Total Nerd The Next Batman Movie Should Be Based On 'The Court Of Owls,' Or It's Probably Not Worth Seeing  

Stephan Roget
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Fans have spent so much time arguing over lead roles and directors that there hasn't been much in the way of speculation over the plot of the next Batman movie. After the grim and gritty tales of the Christopher Nolan era and whatever Batman v Superman was, many fans have found themselves debating which Batman movie based on comics DC and Warner Bros. should tell. Among the many options that the Dark Knight’s near-century of publishing history has to offer, a Court of Owls adaptation is undoubtedly the best option.

Court of Owls is the first arc in the lengthy and legendary Batman run by writer Scott Snyder and artist Greg Capullo. The story flips Gotham’s history on its head, revealing that a sinister secret society, the titular Court, has been using their wealth and political pull to influence the city from the shadows for generations. Most disconcertingly of all, they’ve been doing this without Batman noticing! When the Court decides to target Bruce Wayne, however, it brings the Caped Crusader into direct conflict with the Owls and their legion of immortal assassins, known as the Talons.

The Court of Owls is a fun story for both the Dark Knight veterans as well as the uninitiated, and it is also the best answer regarding comics that should be Batman movies. If you're searching for the plot of this inevitable film, look no further, because the plot of The Court of Owls Batman comic is obviously the correct answer. Read on to discover the reasons why, and don't forget to vote up the most compelling pieces of evidence.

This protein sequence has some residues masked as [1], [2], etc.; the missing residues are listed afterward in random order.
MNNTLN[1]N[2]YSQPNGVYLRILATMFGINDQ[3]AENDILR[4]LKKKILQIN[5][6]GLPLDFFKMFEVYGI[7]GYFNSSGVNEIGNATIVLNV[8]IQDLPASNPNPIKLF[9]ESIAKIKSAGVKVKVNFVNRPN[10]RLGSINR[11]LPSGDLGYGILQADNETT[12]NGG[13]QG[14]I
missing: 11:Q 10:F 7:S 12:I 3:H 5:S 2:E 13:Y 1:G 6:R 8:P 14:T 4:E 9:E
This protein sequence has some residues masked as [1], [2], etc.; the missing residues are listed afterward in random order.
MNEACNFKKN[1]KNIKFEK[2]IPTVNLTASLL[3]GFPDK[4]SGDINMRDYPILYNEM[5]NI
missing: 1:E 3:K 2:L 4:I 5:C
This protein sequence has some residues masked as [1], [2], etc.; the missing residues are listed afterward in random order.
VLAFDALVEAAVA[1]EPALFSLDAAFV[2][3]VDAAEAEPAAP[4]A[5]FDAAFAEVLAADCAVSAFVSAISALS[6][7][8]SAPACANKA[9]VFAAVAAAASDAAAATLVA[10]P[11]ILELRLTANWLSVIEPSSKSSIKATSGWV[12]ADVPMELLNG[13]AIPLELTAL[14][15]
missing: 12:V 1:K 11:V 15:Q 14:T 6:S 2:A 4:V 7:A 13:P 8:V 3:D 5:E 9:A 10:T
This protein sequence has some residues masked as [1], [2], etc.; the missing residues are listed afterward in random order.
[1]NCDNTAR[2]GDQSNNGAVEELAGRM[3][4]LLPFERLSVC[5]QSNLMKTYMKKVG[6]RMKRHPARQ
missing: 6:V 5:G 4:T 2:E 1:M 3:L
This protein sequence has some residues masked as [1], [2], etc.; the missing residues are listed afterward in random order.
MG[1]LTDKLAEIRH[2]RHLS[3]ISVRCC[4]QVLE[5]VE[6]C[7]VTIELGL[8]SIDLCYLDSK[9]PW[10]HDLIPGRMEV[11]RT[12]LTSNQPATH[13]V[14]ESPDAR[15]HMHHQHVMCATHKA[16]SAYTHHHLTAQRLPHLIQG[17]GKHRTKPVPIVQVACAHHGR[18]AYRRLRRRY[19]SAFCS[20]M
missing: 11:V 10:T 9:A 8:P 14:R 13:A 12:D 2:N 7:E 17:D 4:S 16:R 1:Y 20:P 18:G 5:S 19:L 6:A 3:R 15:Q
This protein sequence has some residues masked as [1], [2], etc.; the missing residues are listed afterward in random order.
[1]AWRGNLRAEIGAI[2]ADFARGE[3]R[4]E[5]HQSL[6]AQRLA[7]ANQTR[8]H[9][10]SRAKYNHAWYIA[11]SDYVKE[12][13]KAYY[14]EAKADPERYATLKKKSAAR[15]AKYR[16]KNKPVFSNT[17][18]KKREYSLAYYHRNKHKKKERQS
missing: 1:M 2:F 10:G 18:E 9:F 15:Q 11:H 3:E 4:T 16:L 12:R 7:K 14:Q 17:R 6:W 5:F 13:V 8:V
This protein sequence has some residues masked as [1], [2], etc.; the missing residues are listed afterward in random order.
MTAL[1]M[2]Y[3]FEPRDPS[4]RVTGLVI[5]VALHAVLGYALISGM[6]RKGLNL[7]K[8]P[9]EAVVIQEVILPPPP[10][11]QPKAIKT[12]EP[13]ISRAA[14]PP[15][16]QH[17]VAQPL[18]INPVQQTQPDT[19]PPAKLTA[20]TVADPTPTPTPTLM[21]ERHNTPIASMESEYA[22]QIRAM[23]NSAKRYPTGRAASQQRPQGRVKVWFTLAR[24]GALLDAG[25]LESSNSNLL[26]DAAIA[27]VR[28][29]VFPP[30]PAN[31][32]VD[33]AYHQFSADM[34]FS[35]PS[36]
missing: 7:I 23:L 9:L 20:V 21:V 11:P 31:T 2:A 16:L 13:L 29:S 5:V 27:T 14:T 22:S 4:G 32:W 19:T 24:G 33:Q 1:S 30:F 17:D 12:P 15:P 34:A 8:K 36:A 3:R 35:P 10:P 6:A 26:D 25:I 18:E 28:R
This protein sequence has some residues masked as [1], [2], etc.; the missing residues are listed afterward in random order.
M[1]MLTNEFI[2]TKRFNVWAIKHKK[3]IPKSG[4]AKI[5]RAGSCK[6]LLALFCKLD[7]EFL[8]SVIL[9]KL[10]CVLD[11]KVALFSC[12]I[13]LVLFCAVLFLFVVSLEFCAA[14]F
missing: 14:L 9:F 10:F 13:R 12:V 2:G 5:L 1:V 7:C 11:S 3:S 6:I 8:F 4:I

Gotham Is A Character In The Court Of Owls


Gotham Is A Character In The C... is listed (or ranked) 1 on the list The Next Batman Movie Should Be Based On 'The Court Of Owls,' Or It's Probably Not Worth Seeing
Photo:  DC Comics

There may be no fictional city more well-known than Gotham, but it’s a location that has yet to be truly captured in a cinematic adaptation. Tim Burton’s films nailed Gotham’s kooky architecture, at least, but Batman v Superman reduced it to the hellhole across the bay from Metropolis.

In The Court of Owls, Gotham City is as much a part of the story as Batman himself. The Court is intertwined with Gotham’s history and its famous families and they’ve controlled it for generations, meaning Batman has to come to grips with some harsh truths about his hometown before he can crack the case. The arc offered some sorely needed “character development” for Gotham City.

Court Of Owls Could Provide Some Historical Fiction


The Court of Owls has been active in Gotham City for centuries, making them a truly historical threat. All of Gotham’s famous and influential families have some sort of tie to the Court, meaning their group’s biography is very much a historical account of the city. On top of that, the Court’s legion of assassins, the Talons, are functionally immortal.

The Talons represent all eras of American history, potentially pitting Batman against someone who has been killing people since the Civil War.

Dick Grayson Could Be Introduced To The DCEU


Dick Grayson, the original and most widely-known Robin, did not appear at all in the Nolan trilogy and has yet to make an appearance in the rebooted DC cinematic universe. However, whether in Robin or Nightwing form, fans are clamoring for his return.

The Court of Owls would offer a convenient entry point to bring the character back into Batman’s cinematic life. In the comic, Grayson was identified at an early age as a potential Talon, until his adoption by Bruce Wayne saved him from their clutches.

This could easily be re-written as an origin story for Dick, with Batman coming into contact with him after discovering his name in the Owls’s ledgers.

The Story Explores The Wayne's Cloudy History


Movie audiences have seen a lot of Thomas and Martha Wayne over the years, but their appearances consist entirely of saying inspiring things to their son and then getting shot in an alley. The Wayne's are generally depicted as perfect parents, but The Court of Owls breaks away from that by making Bruce – and by extension, the audience – question his family for the first time.